Society and Culture

Excluding economists from Covid policymaking a “serious mistake,” says new IEA briefing paper


Government and Institutions
In the Media

Mark Littlewood writes for The Times

  • Throughout the Covid-19 crisis, governments have relied heavily on the advice of epidemiologists and health professionals, yet the economics profession has been conspicuously absent.

  • The central insight of economics is that when the set of incentives change, so too will an individual’s behaviour – but this has been overlooked throughout the pandemic.

  • A key device in the economist’s toolkit is cost-benefit analysis. Studies using this, by distinguished economists, suggest the costs of lockdown have far exceeded the benefits.

  • Paying people £25 to be vaccinated would be a drop in the ocean in the overall context of Covid spending, and would do more than anything to overcome reluctance to be vaccinated
    Turning a blind eye: Have policymakers ignored economists during the pandemic?, written by economist Paul Ormerod, maps out preventable mistakes that occurred in the absence of economic insight and input, and makes the case for a cash injection to boost vaccine uptake. 

Over the course of 2020:

  • The government adopted a one-size-fits-all policy of lockdown, which relied on modelling from Imperial College that failed to take into account human responses – namely that people would modify their behaviour of their own accord when faced with a pandemic.

  • Policymakers badly misunderstood the role of economic incentives, which led to low compliance with the test and trace regime. The fine of £10,000 for those who fail to self-isolate may have been counterproductive, making it less likely that people would supply the correct personal information to the authorities in the first instance.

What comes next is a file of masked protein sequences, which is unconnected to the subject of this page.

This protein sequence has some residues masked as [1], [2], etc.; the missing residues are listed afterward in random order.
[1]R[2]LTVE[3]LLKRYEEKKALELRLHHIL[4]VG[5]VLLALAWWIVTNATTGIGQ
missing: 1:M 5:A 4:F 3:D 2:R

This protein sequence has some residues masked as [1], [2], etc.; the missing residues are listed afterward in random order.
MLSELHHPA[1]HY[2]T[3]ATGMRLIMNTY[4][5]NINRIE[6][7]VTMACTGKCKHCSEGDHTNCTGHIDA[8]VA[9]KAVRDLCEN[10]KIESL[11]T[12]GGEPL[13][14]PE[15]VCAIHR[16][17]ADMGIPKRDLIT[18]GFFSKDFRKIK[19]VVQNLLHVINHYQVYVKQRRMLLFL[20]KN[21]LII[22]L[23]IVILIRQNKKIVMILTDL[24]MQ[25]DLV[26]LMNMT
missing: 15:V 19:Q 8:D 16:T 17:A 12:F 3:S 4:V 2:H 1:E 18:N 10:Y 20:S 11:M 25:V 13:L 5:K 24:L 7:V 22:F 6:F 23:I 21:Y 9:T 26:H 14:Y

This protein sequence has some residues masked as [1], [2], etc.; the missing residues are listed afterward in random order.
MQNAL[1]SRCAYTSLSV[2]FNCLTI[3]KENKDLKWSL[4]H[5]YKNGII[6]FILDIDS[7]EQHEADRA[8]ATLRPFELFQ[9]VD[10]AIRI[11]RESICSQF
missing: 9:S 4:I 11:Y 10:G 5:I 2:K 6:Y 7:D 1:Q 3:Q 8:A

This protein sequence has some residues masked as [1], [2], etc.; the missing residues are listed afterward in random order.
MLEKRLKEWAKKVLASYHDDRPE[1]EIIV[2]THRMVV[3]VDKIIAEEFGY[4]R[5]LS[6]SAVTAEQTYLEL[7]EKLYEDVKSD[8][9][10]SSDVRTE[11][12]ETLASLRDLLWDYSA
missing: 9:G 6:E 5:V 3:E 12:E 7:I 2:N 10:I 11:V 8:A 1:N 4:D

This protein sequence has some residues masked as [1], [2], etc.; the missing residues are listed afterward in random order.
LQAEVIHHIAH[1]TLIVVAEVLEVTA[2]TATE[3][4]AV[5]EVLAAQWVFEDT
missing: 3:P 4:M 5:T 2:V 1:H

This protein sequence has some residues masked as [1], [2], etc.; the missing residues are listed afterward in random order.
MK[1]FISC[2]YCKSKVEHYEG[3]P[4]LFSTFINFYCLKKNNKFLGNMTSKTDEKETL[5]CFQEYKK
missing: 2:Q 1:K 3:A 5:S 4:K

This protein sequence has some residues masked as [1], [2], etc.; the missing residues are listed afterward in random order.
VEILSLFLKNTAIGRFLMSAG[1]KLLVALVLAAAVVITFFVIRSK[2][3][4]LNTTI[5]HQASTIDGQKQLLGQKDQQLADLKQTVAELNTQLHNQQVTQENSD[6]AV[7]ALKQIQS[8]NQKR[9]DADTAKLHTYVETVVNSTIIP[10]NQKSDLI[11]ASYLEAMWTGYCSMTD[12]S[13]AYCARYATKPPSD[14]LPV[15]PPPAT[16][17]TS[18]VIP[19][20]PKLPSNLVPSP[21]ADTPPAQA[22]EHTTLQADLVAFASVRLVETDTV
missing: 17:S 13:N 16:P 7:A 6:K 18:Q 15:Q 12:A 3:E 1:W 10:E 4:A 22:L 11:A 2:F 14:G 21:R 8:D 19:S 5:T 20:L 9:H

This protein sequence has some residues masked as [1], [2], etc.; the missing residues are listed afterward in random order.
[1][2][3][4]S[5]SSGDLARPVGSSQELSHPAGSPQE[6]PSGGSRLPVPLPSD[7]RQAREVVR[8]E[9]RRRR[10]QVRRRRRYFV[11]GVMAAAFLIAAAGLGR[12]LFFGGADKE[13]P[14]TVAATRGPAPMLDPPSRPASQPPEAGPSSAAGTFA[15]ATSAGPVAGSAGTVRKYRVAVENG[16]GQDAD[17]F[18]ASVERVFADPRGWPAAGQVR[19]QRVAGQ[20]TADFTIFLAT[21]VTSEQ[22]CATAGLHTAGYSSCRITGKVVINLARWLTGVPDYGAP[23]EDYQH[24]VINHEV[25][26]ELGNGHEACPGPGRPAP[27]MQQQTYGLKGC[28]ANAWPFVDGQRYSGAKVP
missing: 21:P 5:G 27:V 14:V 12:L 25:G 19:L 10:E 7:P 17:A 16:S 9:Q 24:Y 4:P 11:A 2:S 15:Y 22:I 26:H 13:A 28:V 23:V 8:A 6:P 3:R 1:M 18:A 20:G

• The government ignored the importance of the economic concept of revealed preference. Despite polling showing the public are in favour of lockdown restrictions, the lack of compliance with self-isolation rules demonstrated a far more sceptical attitude.The widespread evasion of the rules reveals people’s true preferences, rather than those which are merely stated in surveys.

  • Though the highly unfavourable cost-benefit impact of lockdowns was revealed in studies from distinguished economists, it was overlooked by policymakers.

  • The government failed to anticipate the poor performance of public institutions, including Public Health England, Ofqual and the teachers’ unions. It didn’t take account of “public choice” theory, which argues bureaucrats and politicians are just as likely to behave in a self-interested way aanyone else.

  • Contradictory diktats issued by health bureaucrats and politicians eroded trust among the public, fostering scepticism, and thus reluctance to follow advice. 

Paul Ormerod, economist and author of Turning a blind eye: Have policymakers ignored economists during the pandemic?, said: 

”The only ways to control an epidemic effectively are by a vaccine or by a change in behaviour.  Time and again, the scientists and health professionals have failed the government by ignoring the crucial role of incentives in changing behaviour. If the only tool you have is a hammer, everything looks like a nail, and the only tool they have had is lockdown.” 


Notes to Editors
Contact: Annabel Denham, Director of Communications, 07540770774
Paul Ormerod is available for further comment.
Turning a blind eye: Have policymakers ignored economists during the pandemic? is under embargo until 00.01 Wednesday 23rd December. An embargoed copy of the report can be found here: 

The mission of the Institute of Economic Affairs is to improve understanding of the fundamental institutions of a free society by analysing and expounding the role of markets in solving economic and social problems. The IEA is a registered educational charity and independent of all political parties.